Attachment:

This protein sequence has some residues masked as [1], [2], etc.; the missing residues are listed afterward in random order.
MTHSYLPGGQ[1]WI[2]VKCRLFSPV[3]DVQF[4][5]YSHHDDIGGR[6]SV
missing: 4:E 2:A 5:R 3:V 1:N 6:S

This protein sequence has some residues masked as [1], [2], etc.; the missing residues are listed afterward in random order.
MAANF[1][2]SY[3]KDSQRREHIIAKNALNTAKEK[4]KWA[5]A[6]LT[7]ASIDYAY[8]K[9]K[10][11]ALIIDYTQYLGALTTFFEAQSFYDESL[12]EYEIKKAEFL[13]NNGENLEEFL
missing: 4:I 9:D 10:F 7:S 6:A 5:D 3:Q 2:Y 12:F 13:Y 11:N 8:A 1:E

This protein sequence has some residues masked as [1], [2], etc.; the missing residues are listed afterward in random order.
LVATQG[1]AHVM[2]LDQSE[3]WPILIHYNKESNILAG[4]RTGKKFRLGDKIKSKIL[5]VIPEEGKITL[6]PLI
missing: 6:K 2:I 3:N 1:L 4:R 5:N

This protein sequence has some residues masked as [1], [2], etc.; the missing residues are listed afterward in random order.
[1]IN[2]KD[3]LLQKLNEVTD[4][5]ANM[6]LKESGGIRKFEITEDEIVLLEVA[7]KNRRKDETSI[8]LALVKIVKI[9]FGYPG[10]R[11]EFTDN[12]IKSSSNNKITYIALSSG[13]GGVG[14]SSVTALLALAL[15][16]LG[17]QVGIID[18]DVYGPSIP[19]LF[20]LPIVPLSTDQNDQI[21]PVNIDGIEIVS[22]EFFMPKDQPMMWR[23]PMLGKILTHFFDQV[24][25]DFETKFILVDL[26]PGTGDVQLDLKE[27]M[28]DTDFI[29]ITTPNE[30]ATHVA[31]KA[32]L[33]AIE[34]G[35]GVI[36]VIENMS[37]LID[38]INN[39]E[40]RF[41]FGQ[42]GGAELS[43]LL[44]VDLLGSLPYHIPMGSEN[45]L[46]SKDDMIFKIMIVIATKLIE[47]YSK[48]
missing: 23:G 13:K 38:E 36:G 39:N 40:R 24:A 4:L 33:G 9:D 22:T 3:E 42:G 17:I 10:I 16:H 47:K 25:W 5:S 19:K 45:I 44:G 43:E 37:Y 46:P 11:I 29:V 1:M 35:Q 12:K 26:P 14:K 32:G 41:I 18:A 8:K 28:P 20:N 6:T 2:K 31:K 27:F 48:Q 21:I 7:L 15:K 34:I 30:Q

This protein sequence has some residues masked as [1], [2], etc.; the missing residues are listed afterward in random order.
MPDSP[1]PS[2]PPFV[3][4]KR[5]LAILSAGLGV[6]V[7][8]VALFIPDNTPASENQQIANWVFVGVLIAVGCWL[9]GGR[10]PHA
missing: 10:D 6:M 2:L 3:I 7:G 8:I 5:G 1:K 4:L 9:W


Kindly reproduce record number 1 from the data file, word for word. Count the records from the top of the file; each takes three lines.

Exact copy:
This protein sequence has some residues masked as [1], [2], etc.; the missing residues are listed afterward in random order.
MTHSYLPGGQ[1]WI[2]VKCRLFSPV[3]DVQF[4][5]YSHHDDIGGR[6]SV
missing: 4:E 2:A 5:R 3:V 1:N 6:S